Saturday, July 30, 2016

100 Years Ago: The Black Tom Bomb

Morgan, in Philadelphia Inquirer
"Under the Stars and Stripes"
On a quiet morning in 1916, hours before dawn, New Yorkers woke to an explosion that shattered windows in Manhattan, could be heard as far away as Philadelphia and southern Connecticut, and measured 5.5 on the Richter scale. In fact, the reason you can't go into the torch of the Statue of Liberty today is owing to damage from shrapnel from this very explosion. The source was a tiny island  with a name that could have come right out of a pulp magazine. Black Tom Island was a munitions dump and shipping facility from which ammunition was shipped to the allies in Europe to support their efforts in World War I. At 2:08 AM on Sunday, July 30th, German agents detonated over 2 million pounds of ammo.

Initially, theories about the cause of the explosion abounded, but it didn't take long for the press to latch onto the idea of German sabotage. Kaiser Wilhelm and his government's denied any involvement, but there was no turning American sentiment. Within a a year the U.S. would enter the war on the side of the Allies and the die would be cast.

It would be 1939 before a joint German-American commission, analyzing the evidence, would come to the conclusion that Germany had actually supported the attack. Of course, by that time a certain Adolf Hitler was in charge of the Fatherland and he wasn't exactly inclined to pay reparations to Germany's old enemy. Reparations wouldn't come until 1953 when World War II had ended and the German economy had been taped back together. The final payment arrived in 1979 and the first "worst terrorist attack on U.S. soil" was brought to a close.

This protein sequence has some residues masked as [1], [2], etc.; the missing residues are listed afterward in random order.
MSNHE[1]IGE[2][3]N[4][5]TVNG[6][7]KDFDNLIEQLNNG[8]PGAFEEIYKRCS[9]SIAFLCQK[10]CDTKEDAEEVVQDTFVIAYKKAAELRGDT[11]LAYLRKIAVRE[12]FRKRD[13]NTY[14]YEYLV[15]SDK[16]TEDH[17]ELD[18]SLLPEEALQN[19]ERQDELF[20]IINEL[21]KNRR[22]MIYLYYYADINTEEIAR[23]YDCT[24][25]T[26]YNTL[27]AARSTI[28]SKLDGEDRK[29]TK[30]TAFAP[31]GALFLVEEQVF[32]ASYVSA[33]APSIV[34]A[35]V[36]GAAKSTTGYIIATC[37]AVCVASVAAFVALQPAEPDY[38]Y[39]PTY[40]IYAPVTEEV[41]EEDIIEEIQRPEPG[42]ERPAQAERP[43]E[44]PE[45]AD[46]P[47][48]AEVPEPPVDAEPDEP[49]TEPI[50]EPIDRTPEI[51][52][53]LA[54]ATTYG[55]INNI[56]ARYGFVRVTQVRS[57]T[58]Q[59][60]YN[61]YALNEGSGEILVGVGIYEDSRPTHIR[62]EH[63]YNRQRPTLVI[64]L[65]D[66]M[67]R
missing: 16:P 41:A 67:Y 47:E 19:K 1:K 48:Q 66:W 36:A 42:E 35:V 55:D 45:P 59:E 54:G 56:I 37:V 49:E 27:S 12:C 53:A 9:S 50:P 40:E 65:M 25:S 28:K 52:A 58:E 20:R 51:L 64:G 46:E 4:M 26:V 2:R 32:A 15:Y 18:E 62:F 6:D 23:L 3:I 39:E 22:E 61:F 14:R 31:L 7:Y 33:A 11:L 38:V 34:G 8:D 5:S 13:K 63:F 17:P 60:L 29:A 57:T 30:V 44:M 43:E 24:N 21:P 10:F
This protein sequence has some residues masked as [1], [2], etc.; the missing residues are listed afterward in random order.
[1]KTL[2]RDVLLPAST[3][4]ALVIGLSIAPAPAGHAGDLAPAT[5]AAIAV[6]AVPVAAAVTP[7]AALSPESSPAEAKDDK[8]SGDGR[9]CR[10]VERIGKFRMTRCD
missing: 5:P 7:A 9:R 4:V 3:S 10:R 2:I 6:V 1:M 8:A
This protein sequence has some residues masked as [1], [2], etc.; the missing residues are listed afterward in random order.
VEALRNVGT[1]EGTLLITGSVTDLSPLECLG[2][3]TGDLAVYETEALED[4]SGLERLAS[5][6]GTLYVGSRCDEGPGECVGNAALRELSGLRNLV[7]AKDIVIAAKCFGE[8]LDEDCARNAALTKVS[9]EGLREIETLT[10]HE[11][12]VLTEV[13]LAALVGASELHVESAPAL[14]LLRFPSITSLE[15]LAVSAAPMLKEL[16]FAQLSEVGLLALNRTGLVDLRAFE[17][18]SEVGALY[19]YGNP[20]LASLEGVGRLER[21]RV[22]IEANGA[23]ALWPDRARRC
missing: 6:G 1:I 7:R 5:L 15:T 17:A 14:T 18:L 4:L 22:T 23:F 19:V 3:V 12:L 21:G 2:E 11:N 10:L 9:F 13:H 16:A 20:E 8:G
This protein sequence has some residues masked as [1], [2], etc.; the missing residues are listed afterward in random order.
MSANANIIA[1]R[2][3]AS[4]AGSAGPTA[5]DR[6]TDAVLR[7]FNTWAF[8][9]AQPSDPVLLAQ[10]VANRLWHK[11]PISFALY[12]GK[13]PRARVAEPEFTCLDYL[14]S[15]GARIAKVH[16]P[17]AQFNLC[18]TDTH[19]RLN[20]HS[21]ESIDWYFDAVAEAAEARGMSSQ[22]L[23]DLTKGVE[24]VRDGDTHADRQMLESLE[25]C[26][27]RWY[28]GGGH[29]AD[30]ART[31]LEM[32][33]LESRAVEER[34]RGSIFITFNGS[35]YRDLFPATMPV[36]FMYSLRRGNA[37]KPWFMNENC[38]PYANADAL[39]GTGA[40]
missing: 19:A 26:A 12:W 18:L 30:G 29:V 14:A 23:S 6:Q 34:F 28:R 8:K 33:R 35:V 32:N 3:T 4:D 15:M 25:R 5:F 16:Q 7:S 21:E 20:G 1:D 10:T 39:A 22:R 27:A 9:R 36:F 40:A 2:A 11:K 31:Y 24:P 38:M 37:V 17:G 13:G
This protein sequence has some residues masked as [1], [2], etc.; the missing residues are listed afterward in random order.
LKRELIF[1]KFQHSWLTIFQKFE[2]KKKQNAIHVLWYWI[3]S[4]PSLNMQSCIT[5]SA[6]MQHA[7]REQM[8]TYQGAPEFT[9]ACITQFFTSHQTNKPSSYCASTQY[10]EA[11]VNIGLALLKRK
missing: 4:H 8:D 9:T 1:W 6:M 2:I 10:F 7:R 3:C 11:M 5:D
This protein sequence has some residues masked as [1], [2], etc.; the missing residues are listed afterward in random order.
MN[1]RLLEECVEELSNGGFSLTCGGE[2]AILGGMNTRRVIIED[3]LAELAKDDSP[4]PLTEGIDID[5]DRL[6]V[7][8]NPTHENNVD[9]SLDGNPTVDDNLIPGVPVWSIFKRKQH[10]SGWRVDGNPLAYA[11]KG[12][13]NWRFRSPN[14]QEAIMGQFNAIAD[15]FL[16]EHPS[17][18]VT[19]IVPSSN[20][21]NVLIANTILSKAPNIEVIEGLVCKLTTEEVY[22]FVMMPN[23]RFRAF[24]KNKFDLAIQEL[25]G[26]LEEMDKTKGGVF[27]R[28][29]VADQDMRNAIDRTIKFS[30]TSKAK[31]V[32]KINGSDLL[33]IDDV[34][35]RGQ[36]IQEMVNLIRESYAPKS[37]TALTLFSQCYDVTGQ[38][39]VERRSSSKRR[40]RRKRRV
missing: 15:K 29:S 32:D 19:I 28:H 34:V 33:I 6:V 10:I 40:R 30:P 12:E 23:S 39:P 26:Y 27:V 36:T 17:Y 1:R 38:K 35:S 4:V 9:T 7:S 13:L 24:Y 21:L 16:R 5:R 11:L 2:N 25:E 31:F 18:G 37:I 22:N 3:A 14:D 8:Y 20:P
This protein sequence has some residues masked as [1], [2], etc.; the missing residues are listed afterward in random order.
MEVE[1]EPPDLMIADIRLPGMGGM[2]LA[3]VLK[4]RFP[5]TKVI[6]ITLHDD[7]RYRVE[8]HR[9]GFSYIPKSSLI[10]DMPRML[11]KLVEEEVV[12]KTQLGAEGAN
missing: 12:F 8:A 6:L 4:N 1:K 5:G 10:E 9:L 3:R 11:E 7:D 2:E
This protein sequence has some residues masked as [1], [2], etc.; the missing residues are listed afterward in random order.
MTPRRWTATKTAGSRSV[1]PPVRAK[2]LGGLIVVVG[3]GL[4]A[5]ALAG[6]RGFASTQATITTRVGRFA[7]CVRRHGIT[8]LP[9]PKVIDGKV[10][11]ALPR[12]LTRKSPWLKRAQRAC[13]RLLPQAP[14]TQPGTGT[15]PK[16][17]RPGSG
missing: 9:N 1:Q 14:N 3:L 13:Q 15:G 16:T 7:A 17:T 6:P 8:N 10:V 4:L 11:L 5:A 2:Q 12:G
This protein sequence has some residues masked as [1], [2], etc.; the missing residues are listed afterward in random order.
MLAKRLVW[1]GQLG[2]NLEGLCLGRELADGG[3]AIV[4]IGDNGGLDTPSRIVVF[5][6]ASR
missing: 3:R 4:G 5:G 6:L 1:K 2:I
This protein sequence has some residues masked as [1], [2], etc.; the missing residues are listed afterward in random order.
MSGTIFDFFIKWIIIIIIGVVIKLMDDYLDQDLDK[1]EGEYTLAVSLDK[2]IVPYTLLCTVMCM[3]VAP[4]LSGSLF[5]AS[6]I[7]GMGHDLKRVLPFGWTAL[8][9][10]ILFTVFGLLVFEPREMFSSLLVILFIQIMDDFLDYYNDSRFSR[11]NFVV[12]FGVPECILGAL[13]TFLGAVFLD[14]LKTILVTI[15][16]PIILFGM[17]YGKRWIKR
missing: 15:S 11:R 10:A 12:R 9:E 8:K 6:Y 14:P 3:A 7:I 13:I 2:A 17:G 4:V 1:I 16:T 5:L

Monday, July 25, 2016

The Funnies - Casting a Line (1920)

"Any luck, Miss?"
"Oh yes! Three proposals yesterday, one this morning, and I think I'll have another this afternoon!"
The Judge Magazine, July 1920

Tuesday, July 19, 2016

Monday, July 18, 2016

The Funnies Special Edition: A True Patriot (1920)

A True Patriot
The Judge Magazine, July 1920

On a day when we'll start seeing a lot of people waving the red, white, and blue for personal gain, I thought I'd air a little comic that speaks to what I think of as true patriotism.

Monday, July 11, 2016

The Funnies - A Distinction (1920)

A Distinction
"Do you dance - or jazz."
Pan, July 1920

Wednesday, July 6, 2016

Malt and Barley

Few know Thurston J. Howell was a tennis star before the SS Minnow incident. Yes, he'd play a set or two at the club in the afternoon and then the servants would serve up the beverage that connected him with his homies back in the hood - malt liquor. One for the homies, Lovie, one for the homies...

Monday, July 4, 2016

Happy 4th of July!

The Campbell's Soup kids are armed to the teeth and ready to celebrate! Happy 4th everyone!

The Funnies - Fourth of July Special (1898)

Before and after taking.
July 7, 1898, Life Magazine